In this new world of web development, user experience has been given major importance. This is why the need for people with technical prowess in user engagement has become a crucial endeavor.
Web development, with its intricate web of coding languages, frameworks, and design principles, shapes the online spaces we navigate daily. Beyond this, it’s the ability to tailor these digital experiences that truly sets a website apart.
As organizations continue to expand their presence online, the need to understand and harness the power of user data tracking has taken center stage.
In this blog, we take a quick look at the use and importance of cookies and sessions and their profound impact on your website.
What are Cookies?
Let’s understand using an example. In the old days, whenever you wanted to watch a movie, the ticket checker used to give you a stub on the ticket upon entry. As you watch the film, the ticket stub serves as proof of your admission.
Later, when you decide to visit the snack or food stalls, the ticket checker recognizes you’ve already paid for entry based on your stub.
Here, the ticket stub is similar to a cookie – it holds information about your initial interaction (entry to the movie), streamlining subsequent transactions (snack purchases).
Cookies are small pieces of text sent to your browser by any website you visit. It works by remembering your past interactions with the website to enhance your overall online experience.
Types of Cookies
Cookies come in different types, each serving a specific purpose in capturing and storing information.
Here are the types of cookies:
- Session Cookie: These cookies are active only while you have opened the website on your browser. Once you close or log out, these cookies are removed.
- Persistent Cookie: These are cookies that live on your computer up till a certain set date. Whenever you open the website, you will be able to access this cookie on your system.
- HTTP-only Cookie: An HTTP-only cookie is a type of cookie that includes a special attribute, “HttpOnly,” which is designed to enhance the security of the cookie by restricting its accessibility exclusively to HTTP or HTTPS requests.
- Secure Cookie: This cookie can be accessed by only HTTPS requests and keeps its data encrypted for safety.
- Third-Party Cookie: This cookie is created, stored, and accessed by a domain other than the one the user is currently visiting. Unlike other cookies, this cookie is not set by the website directly, and it originates from a different domain.
What are Cookies Used for?
Cookies serve various purposes on the internet and play a crucial role in enhancing user experience.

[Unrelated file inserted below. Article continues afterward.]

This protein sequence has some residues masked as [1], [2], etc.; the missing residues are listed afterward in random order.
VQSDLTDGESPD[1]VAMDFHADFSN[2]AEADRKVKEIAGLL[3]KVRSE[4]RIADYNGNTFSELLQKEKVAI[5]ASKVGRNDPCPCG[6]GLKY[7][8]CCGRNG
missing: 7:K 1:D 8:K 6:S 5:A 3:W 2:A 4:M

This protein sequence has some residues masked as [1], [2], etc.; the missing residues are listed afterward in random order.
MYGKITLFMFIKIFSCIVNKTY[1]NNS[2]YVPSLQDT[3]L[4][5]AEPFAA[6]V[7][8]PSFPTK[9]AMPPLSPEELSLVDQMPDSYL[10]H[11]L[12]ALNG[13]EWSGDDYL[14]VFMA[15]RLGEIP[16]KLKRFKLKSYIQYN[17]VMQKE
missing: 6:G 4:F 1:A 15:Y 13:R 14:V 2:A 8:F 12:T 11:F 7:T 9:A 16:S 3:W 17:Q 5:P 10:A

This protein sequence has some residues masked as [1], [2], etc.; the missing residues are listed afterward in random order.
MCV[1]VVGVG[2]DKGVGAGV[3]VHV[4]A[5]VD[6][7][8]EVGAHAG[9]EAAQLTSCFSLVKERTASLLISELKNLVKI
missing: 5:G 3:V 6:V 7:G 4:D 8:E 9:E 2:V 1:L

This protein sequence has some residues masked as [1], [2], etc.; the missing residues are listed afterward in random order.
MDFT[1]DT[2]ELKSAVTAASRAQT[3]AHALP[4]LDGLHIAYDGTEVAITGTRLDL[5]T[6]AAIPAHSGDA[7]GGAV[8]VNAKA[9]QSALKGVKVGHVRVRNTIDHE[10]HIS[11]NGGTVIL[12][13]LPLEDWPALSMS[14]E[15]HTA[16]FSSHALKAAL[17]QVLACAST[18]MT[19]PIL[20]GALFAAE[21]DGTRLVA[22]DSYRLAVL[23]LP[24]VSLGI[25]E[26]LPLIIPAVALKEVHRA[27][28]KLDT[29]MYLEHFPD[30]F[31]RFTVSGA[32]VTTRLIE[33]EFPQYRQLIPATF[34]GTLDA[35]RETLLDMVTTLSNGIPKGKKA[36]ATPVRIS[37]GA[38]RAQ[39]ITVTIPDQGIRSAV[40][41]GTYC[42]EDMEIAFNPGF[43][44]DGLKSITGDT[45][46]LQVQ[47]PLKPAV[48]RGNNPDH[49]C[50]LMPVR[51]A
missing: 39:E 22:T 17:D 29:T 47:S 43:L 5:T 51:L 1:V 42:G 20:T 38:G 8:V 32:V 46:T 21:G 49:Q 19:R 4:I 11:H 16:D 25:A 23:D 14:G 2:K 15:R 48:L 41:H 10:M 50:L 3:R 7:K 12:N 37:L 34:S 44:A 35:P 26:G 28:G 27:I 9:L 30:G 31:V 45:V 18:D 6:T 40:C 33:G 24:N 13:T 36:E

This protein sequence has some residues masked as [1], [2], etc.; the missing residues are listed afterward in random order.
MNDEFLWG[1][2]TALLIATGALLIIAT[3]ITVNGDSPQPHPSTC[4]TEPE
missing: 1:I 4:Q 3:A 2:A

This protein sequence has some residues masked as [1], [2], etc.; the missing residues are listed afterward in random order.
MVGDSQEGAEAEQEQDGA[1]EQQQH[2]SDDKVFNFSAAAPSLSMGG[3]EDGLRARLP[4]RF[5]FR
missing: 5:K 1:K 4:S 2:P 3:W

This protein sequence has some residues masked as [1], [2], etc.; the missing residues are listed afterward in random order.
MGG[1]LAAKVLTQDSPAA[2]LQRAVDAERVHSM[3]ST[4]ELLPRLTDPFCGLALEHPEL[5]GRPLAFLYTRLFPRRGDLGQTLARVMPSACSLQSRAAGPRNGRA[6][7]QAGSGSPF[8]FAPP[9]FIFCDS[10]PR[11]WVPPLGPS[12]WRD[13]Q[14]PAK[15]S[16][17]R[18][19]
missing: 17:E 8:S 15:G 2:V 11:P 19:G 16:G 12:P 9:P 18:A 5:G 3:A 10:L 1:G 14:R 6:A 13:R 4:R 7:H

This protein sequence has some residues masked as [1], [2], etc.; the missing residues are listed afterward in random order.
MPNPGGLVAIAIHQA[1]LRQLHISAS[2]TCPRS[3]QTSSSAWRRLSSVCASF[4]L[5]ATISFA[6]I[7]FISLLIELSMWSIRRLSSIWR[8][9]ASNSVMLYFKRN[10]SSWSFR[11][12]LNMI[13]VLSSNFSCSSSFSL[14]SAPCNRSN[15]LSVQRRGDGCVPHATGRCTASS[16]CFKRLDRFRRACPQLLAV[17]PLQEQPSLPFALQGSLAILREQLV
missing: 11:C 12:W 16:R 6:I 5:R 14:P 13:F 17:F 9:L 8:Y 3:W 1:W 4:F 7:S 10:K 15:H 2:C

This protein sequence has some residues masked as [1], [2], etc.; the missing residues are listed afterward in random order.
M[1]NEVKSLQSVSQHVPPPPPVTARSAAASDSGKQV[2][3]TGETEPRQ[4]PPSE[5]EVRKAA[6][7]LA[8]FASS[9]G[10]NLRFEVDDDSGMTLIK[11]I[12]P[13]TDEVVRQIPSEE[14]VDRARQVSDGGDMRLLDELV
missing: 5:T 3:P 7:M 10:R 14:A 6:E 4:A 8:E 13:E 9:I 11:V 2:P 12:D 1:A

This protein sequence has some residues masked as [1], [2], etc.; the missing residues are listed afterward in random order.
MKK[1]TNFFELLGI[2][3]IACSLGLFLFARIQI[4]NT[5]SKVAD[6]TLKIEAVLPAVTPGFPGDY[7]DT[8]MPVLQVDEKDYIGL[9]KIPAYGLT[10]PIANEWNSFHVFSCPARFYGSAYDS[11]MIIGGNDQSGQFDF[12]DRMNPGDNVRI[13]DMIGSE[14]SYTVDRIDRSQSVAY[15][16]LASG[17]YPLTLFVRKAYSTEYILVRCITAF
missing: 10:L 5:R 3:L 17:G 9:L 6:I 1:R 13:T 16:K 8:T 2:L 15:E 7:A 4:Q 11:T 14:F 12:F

Here are the top five common uses of cookies:
- Easy Authentication: Cookies are most often used to authenticate users by remembering their login credentials for websites. The users can then stay logged in as they navigate between different pages or revisit a website.
- Recognize Devices: Cookies allow websites to recognize when a user accesses the site from different devices. This information helps maintain a cohesive user experience across various devices.
- Tracking Activity: Cookies play a crucial role in website analytics and tracking user behavior. Using cookies, website owners can understand how users interact with their site, which pages are popular, and where improvements can be made.
- Streamline Online Shopping: In e-commerce, cookies are best used to manage shopping carts. They store information about the items a user has added to their cart and retrieve the cart’s contents even if the user navigates away from the page. Cookies also enable quickly filling up forms by storing information entered by users on previous forms.
What are Sessions?
When a user logs into a specific network application on their browser, a session is created. A session acts as a temporary storage solution on the server, facilitating the sharing of information across multiple pages of a website.
When a session is started, a randomly generated unique ID is created, known as the Session ID. This ID is stored on the user’s browser as a cookie for the entire duration of the session, whereas the session data is stored on the server side.
When interacting with an internet-based application, the web server lacks awareness of the user due to the HTTP protocol, which does not maintain the state. The information a user provides on one page, like the home page, will not automatically carry over to another page, like the product information page.
This limitation is dealt with by starting a session whenever a visitor initially accesses a website. They enable the persistence of user data throughout their interaction with the application, ensuring a seamless and connected experience across various pages.
Each session is unique for each user, and it is concluded either when the user logs out or shuts down the system.
How is Session Data Stored?
Even though the session data is primarily stored in a file on the server, there are still many other ways to store it, depending on the configuration.
In PHP, the session, by default, is stored in the file system. Other ways to store the session data are in a database or the cache.
The Bottom Line
In this exploration of web development’s inner workings, see how tools like cookies and sessions can help drastically track the user and personalize your website contents to gain loyal customers. Cookies not only offer benefits for user experience, but they also address website functionality.
To effectively use these digital tools to your website’s benefit, hiring a web developer is the way to go. A developer can help you craft a next-generation user-centric website, alongside helping your marketing team to understand and use the collected data to tailor branding and advertisement content.